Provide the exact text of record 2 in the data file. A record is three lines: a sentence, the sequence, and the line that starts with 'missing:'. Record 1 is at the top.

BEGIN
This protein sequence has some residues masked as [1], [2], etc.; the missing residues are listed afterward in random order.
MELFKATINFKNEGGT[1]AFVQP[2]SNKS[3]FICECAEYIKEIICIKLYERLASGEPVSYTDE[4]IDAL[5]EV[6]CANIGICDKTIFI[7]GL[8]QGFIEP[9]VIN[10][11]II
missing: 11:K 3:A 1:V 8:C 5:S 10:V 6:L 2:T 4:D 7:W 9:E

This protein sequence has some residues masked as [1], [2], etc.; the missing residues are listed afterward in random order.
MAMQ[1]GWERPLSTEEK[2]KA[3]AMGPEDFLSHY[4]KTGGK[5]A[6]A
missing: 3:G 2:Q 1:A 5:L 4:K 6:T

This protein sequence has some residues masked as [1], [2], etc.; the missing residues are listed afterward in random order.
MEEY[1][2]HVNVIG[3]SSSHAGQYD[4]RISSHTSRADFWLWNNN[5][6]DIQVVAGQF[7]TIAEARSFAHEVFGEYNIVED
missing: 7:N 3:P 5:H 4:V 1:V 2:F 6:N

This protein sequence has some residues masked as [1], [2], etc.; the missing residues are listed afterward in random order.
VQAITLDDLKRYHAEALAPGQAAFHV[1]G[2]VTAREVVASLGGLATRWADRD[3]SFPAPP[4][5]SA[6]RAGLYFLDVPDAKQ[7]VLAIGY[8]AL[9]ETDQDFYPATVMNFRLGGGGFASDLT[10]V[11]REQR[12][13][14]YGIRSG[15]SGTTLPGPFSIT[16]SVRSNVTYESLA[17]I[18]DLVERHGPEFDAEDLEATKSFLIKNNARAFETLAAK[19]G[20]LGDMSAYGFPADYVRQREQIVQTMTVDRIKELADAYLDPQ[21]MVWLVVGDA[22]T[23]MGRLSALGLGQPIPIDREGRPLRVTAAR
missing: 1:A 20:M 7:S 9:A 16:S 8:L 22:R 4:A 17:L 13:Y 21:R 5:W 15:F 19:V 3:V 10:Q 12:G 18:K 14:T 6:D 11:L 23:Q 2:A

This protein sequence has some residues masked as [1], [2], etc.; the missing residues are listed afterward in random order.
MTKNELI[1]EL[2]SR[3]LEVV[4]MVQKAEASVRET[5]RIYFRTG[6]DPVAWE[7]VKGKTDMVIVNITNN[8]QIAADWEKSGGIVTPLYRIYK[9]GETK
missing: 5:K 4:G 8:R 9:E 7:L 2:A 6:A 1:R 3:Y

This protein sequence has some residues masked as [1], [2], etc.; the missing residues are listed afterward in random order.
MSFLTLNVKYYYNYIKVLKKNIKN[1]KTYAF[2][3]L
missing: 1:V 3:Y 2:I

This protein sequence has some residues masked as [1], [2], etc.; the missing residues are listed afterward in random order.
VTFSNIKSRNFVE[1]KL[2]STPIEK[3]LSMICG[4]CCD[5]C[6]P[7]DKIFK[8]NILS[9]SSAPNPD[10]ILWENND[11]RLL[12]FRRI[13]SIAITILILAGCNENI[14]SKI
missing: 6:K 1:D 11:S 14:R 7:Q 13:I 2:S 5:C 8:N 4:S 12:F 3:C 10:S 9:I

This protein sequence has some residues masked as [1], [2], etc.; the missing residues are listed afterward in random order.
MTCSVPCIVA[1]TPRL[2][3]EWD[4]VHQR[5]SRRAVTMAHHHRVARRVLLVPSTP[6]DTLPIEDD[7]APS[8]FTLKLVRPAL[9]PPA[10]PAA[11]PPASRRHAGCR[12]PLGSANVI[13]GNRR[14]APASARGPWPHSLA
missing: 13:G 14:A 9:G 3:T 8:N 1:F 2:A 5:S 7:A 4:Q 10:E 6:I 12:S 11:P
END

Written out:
This protein sequence has some residues masked as [1], [2], etc.; the missing residues are listed afterward in random order.
MAMQ[1]GWERPLSTEEK[2]KA[3]AMGPEDFLSHY[4]KTGGK[5]A[6]A
missing: 3:G 2:Q 1:A 5:L 4:K 6:T